The Emerald Ash Borer (EAB) is an invasive beetle whose larvae feeds upon the inner bark of ash trees. This interferes with the ash tree’s ability to transport water and nutrients, eventually resulting in the death of the tree. EAB is responsible for killing hundreds of millions of ash trees across the U.S. The dying trees pose a public safety threat in populated areas because the trunk becomes brittle, making the trees difficult to remove and liable to fall on roads and houses.

Vermont’s forestlands average 5-7% ash but can be 40% or higher in places. Ash are commonly found along rural roads. Although not yet identified in Guilford, EAB has recently been confirmed in northern Windham County and in nearby Readsboro, so it’s critical for our town and individual landowners to plan for the treatment, removal, or replacement of their ash trees.

Vermont’s forestlands average 5-7% ash but can be 40% or higher in places. Ash are commonly found along rural roads. Although not yet identified in Guilford, EAB has recently been confirmed in northern Windham County The Guilford Conservation Commission has proactively begun this planning, coordinating with the Selectboard and the town road crew to identify ash trees most likely to become hazards to roads and town property. These trees will be targeted for monitoring and early removal if necessary.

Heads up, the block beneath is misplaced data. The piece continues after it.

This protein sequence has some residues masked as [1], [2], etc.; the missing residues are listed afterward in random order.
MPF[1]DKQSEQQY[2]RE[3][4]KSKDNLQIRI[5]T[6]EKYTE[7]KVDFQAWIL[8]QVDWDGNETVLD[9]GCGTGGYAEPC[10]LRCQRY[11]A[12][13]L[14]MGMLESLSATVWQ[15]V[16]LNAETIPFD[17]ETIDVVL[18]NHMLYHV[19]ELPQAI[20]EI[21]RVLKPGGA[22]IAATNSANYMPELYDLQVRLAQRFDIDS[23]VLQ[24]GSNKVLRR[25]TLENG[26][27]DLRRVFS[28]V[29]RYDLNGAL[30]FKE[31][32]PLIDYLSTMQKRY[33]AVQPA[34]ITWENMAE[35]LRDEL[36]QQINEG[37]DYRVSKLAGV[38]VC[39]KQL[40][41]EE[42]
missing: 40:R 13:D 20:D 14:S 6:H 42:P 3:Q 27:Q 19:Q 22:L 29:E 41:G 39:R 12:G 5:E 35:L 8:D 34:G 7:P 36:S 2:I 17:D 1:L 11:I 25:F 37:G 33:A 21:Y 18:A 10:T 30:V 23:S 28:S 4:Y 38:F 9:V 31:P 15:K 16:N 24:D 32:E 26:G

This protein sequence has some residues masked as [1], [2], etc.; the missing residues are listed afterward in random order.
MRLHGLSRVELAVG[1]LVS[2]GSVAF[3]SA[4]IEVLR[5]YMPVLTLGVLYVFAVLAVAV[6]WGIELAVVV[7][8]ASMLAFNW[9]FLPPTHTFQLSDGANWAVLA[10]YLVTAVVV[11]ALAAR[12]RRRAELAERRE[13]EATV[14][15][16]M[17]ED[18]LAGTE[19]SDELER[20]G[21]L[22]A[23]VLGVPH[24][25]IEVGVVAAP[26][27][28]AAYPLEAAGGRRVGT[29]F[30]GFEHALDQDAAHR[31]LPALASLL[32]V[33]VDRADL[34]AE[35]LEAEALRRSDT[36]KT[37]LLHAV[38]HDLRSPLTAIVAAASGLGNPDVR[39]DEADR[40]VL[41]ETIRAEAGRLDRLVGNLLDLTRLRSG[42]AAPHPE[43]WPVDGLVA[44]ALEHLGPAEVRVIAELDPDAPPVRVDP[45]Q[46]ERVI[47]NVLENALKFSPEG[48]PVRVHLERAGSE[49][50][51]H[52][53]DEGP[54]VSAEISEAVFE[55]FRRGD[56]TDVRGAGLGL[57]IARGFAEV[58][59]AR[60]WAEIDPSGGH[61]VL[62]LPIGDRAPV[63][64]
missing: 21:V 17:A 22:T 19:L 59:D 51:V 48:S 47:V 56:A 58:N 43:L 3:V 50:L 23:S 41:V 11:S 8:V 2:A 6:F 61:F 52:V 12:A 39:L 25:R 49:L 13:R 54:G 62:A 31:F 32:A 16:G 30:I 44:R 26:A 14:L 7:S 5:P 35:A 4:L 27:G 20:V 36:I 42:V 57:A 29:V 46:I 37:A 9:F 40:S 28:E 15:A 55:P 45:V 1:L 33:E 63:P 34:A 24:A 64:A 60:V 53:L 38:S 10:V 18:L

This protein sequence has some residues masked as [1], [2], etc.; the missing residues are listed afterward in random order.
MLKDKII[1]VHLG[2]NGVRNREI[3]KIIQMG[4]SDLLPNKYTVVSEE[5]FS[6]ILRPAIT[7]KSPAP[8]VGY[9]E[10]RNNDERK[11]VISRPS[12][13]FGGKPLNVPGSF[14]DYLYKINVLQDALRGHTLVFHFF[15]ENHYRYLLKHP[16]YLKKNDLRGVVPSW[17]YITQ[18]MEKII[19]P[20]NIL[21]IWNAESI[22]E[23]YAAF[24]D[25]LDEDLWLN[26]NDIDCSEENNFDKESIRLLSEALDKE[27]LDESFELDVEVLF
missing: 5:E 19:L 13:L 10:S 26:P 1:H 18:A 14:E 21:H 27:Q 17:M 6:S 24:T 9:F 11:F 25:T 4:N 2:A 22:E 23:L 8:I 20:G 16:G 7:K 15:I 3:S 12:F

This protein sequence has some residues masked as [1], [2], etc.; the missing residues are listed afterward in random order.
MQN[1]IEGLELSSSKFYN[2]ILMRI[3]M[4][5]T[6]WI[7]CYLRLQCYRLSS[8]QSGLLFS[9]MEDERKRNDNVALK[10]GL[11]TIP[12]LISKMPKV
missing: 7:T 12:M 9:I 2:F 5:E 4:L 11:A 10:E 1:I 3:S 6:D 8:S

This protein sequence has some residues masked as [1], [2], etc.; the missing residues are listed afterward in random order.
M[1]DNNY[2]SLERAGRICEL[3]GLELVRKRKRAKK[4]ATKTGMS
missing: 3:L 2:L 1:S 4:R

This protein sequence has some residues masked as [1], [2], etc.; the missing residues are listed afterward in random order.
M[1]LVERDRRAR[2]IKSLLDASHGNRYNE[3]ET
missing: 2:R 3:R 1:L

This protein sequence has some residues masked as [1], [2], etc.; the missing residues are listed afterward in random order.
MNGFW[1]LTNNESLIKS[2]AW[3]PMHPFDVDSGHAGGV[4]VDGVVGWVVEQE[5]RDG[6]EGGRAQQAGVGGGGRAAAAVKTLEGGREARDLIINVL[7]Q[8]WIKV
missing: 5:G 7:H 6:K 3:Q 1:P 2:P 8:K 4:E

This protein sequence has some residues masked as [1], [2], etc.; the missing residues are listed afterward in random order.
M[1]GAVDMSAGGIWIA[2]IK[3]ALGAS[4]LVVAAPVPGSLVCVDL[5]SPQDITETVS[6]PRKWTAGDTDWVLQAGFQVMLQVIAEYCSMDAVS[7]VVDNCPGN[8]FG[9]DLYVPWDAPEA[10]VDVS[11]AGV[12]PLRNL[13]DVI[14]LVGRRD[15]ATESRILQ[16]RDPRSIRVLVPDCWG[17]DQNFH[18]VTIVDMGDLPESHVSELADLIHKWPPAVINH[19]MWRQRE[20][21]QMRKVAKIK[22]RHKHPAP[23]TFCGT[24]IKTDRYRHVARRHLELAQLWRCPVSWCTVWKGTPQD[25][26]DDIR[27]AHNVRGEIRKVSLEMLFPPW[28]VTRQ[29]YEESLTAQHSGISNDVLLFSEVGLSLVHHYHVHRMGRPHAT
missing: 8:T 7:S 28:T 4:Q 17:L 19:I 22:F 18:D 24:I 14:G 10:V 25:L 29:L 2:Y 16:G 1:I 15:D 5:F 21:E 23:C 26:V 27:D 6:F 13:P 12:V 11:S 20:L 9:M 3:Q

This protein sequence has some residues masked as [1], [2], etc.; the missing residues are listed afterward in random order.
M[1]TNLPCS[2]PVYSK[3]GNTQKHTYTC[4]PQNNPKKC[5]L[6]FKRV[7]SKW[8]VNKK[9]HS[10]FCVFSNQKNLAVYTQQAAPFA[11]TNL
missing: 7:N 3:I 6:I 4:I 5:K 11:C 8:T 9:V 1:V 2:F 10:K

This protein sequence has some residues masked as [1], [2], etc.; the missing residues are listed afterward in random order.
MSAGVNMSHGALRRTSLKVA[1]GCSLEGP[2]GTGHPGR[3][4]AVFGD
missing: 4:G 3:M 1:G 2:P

In July 2019 a group of volunteers from Guilford and surrounding towns were trained by Elise Shadler of the Vermont Urban and Community Forestry Program to learn how to use a special GPS program to identify and record the locations of ash trees along all town roads and properties.

We learned how to measure the trees and record information about their condition. If you saw someone walking your road with a tape measure and an iPad in hand last summer and fall, you were probably looking at a volunteer.

The ash tree inventory was roughly half finished by October, 2019. We identified over 1700 ash trees, with 275 noted for priority removal. Guilford Conservation Commission members (and others willing to be trained) hope to finish the inventory in the spring when the ash trees leaf out again.

The identification effort includes only the ash trees located on town roads and town properties. Individual homeowners will need to identify and monitor their own ash trees.

Emerald Ash Borer Resources

Find additional resources about planning for the emerald ash borer at the Vermont Invasives website. They also have a regularly updated map of areas in Vermont infested with EAB.

For a homeowner’s guide to ash trees and the emerald ash borer, see this guide from Vermont Community Forestry.

To learn to identify ash trees, see this resource from Michigan State University.